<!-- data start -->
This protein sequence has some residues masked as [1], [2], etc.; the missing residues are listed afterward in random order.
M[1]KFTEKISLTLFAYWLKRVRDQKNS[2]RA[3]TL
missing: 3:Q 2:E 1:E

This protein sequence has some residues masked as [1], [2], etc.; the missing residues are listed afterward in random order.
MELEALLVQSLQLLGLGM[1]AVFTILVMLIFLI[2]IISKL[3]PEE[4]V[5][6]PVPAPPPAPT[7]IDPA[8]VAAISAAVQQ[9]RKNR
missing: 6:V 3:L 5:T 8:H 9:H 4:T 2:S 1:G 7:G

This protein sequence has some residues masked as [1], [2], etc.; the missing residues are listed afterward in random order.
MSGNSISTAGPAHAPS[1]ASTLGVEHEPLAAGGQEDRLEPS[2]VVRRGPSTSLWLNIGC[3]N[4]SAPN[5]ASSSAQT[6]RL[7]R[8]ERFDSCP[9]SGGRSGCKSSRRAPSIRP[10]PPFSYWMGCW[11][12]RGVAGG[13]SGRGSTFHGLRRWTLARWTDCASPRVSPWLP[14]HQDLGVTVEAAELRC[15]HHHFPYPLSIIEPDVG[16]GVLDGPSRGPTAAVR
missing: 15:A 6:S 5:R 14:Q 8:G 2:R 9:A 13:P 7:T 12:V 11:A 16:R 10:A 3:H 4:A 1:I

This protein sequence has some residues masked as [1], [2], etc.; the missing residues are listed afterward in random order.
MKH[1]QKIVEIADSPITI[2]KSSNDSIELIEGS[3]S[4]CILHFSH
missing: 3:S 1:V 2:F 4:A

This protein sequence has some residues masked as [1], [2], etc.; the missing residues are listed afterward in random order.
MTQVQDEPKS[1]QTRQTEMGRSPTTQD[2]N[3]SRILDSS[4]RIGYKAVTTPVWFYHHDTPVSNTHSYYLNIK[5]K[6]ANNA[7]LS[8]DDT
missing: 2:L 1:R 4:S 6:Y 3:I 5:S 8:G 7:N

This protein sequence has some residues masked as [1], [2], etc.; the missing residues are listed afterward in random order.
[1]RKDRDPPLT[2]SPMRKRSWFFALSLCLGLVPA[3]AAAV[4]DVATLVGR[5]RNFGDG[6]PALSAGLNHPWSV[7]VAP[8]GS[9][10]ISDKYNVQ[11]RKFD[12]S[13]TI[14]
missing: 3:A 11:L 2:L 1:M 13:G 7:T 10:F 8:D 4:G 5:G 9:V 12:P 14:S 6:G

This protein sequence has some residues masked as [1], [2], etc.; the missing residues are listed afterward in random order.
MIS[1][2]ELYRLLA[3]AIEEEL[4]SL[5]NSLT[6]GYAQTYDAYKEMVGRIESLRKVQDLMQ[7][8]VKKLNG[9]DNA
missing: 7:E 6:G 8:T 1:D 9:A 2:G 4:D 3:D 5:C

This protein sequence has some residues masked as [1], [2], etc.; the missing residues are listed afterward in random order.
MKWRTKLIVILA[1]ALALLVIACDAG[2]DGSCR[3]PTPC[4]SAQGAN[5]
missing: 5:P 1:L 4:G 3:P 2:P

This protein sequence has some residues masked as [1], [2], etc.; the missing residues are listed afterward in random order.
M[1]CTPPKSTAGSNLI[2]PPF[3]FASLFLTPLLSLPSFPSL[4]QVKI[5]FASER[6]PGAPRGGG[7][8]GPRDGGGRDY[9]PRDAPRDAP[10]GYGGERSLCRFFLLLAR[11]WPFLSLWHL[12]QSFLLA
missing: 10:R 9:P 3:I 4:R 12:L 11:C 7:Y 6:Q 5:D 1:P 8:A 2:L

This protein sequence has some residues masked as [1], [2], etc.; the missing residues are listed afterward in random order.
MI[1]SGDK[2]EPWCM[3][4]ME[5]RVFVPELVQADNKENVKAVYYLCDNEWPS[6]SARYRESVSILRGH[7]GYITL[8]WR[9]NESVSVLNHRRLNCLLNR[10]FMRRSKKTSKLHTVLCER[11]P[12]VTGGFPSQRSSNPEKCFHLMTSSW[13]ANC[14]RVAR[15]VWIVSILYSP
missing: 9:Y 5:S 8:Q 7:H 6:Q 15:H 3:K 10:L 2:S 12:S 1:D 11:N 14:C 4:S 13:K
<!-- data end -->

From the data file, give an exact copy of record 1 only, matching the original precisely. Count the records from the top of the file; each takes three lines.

This protein sequence has some residues masked as [1], [2], etc.; the missing residues are listed afterward in random order.
M[1]KFTEKISLTLFAYWLKRVRDQKNS[2]RA[3]TL
missing: 3:Q 2:E 1:E